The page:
Research On Standardized Testing Helps Explain Why So Many People Dislike Common Core
One of President Trump's big campaign promises, as far as education was concerned? To do away with the Common Core, a controversial set of math and English standards adopted at the state level first published in 2010, according to USA Today. Many opinions have been shared about why Common Core is supposedly good or bad, but few studies seem to actually exist about its effectiveness. Research on standardized testing does exist though, and it helps to shed some more light on the debate about the current state of Common Core. Whether you agree with the idea of curriculum standards, there's no question that standardized testing is a majorly hot-button education issue.
One thing that seems clear about understanding the debate around Common Core is that it appears inextricably linked to the controversy that also surrounded 2002's No Child Left Behind Act (NCLB) introduced under President George W. Bush. According to USA Today, NCLB introduced regular standardized testing of students on a yearly basis between grades three to eight, and then at least once between grades 10 and 12. The move was meant to increase education quality and to reduce racial inequality — well-intentioned ideas, to be sure — but mostly it just led to an awful lot of backlash over the perils of judging teacher and school performance on the basis of standardized tests.
Unlike NCLB, though, the introduction of Common Core wasn't actually about school performance, but more about universal curriculum standards — a practice that has been proven to be successful in other countries, including those in Asia and Scandinavia. The Common Core effort was always one that existed at the state level — and it still does — but in 2009, the federal government began supporting the program by offering grants to states that had adopted it as part of President Obama's Race to the Top grant program. The problem? Not only were educators and parents already concerned about the implications of standardized tests, many were also becoming concerned that the Common Core standards felt an awful lot like an attempt by the federal government to call the shots about education.
The current GOP-led disdain over the Common Core today mostly focuses on the notion of the standards as an example of government overreach — Education Secretary Betsy DeVos claimed following her confirmation, for example, that she felt Common Core "got turned into a federal boondoggle," according to Newsweek. But perhaps the more pressing angle is the ongoing concern about standardized tests, and how exactly the education system in America is supposed to ensure that the needs of students are being met, with or without the Common Core.
According to CNN, the concerns about standardized testing in America has meant that, these days, the tests themselves have become almost voluntary. In October 2015, President Obama spoke out against the amount of time and energy being spent on preparing and taking standardized tests, and introduced non-binding guidelines that would limit the tests to "no more than 2 percent" of classroom instructional time. In addition, more and more states have been allowing parents to opt out of this testing on behalf of their kids — a welcome move by many families, who felt like standardized tests were stressing their kids out for little actual benefit to their education.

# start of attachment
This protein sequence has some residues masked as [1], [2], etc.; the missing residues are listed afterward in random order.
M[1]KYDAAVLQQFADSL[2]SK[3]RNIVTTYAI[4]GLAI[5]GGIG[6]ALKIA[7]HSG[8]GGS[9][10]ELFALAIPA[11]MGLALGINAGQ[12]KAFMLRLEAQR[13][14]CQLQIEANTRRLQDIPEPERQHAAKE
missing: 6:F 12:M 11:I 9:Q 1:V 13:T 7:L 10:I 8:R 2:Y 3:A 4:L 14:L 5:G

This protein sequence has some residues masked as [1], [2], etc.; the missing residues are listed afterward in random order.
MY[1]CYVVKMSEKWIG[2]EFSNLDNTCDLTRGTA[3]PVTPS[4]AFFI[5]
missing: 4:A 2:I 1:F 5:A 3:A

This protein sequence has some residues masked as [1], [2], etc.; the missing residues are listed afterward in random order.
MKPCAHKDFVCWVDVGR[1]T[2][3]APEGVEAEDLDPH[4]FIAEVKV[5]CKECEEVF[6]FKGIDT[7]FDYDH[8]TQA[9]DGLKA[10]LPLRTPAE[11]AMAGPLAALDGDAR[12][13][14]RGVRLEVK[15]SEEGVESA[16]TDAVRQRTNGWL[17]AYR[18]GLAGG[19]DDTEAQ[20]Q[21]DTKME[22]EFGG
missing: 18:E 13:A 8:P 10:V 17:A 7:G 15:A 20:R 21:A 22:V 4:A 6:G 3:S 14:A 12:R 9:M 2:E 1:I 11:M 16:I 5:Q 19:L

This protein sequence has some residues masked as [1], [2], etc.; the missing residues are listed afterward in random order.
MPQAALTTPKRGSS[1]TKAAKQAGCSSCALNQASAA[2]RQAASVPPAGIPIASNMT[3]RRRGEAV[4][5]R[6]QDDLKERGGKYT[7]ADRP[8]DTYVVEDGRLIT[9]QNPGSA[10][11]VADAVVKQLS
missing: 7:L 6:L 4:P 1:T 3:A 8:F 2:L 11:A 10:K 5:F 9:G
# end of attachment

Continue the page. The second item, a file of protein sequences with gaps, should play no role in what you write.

Teachers, too, have questioned the actual value of constant testing. In a May 2015 report by the Harvard Political Review, Ohio fifth-grade teacher Dawn Neely-Randall spoke about the effect that the continued focus on standardized testing as part of the Common Core curriculum had on her ability to actually help students learn. One major issue? Neely-Randall said the importance of the tests inevitably mean that test preparation becomes, in itself, a lesson that takes up class time which would normally be used for other things.
In the beginning, we were doing all of these great projects and they were fluent readers and writers … and then all of a sudden, I had to stop everything to get them ready for a test.
But Neely-Randall certainly isn't the only one to notice that though. In a 2013 report, the American Federation of Teachers found that as much as 15 percent of a school year's class instructional time could end up being devoted to test prep and test taking.
The question then seems to be, is it worth it? Possibly not: according to an April 2016 Stanford Graduate School of Education study, the achievement gap that NCLB was meant to improve is just as relevant as ever. After analyzing reading and math test scores of an estimated 40 million students during 2009 and 2013, the researchers found large achievement gaps between white students and and black and Hispanic students in "nearly all U.S. school districts with substantial minority populations."
So what should be done about Common Core, beyond the political rhetoric of federal vs. state interference in education? It's not entirely clear, and of course, it's not likely there there is a simply solution. But according to Chalkbeat, many states are trying to at least come up with ideas. In New York, officials have released a draft of new math and English learning standards that are described as an attempt to move away from the Common Core and towards standards that are more developmentally appropriate, and which may also end up relying less heavily on testing. In Indiana, for example, state education officials have scrapped the Common Core entirely.
But that still means that something inevitably has to take its place. While the answers to America's education woes aren't clear, what's also concerning is that there is clearly still a great deal of disagreement over what is needed to bring about education reform in a helpful way. For now at least, it seems safe to assume that the Common Core standards won't be the way in which it's achieved.